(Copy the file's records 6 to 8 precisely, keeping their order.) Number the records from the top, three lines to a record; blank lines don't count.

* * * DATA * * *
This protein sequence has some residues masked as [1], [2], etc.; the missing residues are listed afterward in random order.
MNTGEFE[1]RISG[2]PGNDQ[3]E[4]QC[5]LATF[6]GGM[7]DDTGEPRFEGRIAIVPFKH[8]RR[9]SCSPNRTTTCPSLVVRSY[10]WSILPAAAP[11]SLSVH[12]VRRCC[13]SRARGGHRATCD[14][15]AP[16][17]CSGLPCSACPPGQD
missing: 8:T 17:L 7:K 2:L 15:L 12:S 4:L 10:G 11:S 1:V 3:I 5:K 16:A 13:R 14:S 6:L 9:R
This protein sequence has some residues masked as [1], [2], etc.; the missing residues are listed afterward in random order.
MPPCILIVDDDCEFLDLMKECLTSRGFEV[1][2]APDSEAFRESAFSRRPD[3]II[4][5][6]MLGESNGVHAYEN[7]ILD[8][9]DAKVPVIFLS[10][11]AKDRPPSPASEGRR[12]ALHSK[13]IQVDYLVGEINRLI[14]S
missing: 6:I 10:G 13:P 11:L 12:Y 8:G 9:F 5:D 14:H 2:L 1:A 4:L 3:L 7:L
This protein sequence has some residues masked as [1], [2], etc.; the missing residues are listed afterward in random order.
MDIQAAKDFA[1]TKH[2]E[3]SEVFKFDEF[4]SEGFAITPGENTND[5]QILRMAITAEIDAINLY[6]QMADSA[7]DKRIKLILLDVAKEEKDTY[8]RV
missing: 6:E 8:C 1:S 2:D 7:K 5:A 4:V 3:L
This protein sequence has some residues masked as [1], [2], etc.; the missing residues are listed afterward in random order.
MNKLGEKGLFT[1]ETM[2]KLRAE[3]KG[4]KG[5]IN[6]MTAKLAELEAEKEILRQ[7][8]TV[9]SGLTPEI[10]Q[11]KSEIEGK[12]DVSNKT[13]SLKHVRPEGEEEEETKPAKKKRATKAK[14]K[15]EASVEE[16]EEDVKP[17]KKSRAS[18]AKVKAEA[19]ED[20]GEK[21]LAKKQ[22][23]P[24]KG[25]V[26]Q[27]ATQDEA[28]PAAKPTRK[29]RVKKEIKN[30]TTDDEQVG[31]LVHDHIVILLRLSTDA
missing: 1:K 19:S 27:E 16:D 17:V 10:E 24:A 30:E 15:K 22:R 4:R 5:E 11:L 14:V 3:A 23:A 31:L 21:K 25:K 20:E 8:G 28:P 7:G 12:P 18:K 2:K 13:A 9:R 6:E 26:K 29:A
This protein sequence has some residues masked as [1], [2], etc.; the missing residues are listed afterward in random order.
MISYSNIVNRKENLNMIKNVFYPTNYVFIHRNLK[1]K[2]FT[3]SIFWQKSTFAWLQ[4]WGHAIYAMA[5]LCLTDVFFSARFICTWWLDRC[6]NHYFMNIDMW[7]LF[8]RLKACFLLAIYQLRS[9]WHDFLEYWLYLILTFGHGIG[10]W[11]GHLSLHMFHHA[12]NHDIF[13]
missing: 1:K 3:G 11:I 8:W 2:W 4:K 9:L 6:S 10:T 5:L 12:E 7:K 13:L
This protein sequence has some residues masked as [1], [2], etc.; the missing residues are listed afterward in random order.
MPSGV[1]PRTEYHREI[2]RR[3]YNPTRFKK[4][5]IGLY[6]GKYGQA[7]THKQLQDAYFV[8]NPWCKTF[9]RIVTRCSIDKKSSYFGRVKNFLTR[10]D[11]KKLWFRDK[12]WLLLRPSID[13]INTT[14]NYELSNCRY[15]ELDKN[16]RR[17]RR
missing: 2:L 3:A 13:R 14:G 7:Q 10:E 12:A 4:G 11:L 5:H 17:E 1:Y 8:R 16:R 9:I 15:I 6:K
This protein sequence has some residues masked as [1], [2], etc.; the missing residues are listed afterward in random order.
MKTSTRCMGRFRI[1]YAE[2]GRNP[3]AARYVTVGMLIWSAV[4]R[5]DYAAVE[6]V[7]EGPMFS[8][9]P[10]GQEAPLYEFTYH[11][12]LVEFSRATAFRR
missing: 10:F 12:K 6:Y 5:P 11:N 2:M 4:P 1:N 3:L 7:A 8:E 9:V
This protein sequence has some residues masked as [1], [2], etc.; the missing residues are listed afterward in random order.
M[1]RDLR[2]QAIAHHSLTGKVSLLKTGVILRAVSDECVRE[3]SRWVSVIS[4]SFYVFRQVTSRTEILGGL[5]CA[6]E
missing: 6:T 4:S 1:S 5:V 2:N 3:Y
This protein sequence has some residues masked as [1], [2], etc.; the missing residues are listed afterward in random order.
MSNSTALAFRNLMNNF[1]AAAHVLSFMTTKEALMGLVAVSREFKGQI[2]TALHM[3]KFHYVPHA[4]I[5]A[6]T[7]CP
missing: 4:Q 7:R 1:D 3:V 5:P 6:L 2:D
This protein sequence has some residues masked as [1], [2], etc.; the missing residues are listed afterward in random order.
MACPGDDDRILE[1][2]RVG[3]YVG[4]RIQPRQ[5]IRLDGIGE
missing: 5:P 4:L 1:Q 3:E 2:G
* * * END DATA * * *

This protein sequence has some residues masked as [1], [2], etc.; the missing residues are listed afterward in random order.
MPSGV[1]PRTEYHREI[2]RR[3]YNPTRFKK[4][5]IGLY[6]GKYGQA[7]THKQLQDAYFV[8]NPWCKTF[9]RIVTRCSIDKKSSYFGRVKNFLTR[10]D[11]KKLWFRDK[12]WLLLRPSID[13]INTT[14]NYELSNCRY[15]ELDKN[16]RR[17]RR
missing: 2:L 3:A 13:R 14:G 7:Q 10:E 12:A 4:G 11:L 5:H 17:E 1:Y 8:R 16:R 9:I 15:I 6:K
This protein sequence has some residues masked as [1], [2], etc.; the missing residues are listed afterward in random order.
MKTSTRCMGRFRI[1]YAE[2]GRNP[3]AARYVTVGMLIWSAV[4]R[5]DYAAVE[6]V[7]EGPMFS[8][9]P[10]GQEAPLYEFTYH[11][12]LVEFSRATAFRR
missing: 10:F 12:K 6:Y 5:P 11:N 2:M 4:P 1:N 3:L 7:A 8:E 9:V
This protein sequence has some residues masked as [1], [2], etc.; the missing residues are listed afterward in random order.
M[1]RDLR[2]QAIAHHSLTGKVSLLKTGVILRAVSDECVRE[3]SRWVSVIS[4]SFYVFRQVTSRTEILGGL[5]CA[6]E
missing: 6:T 4:S 1:S 5:V 2:N 3:Y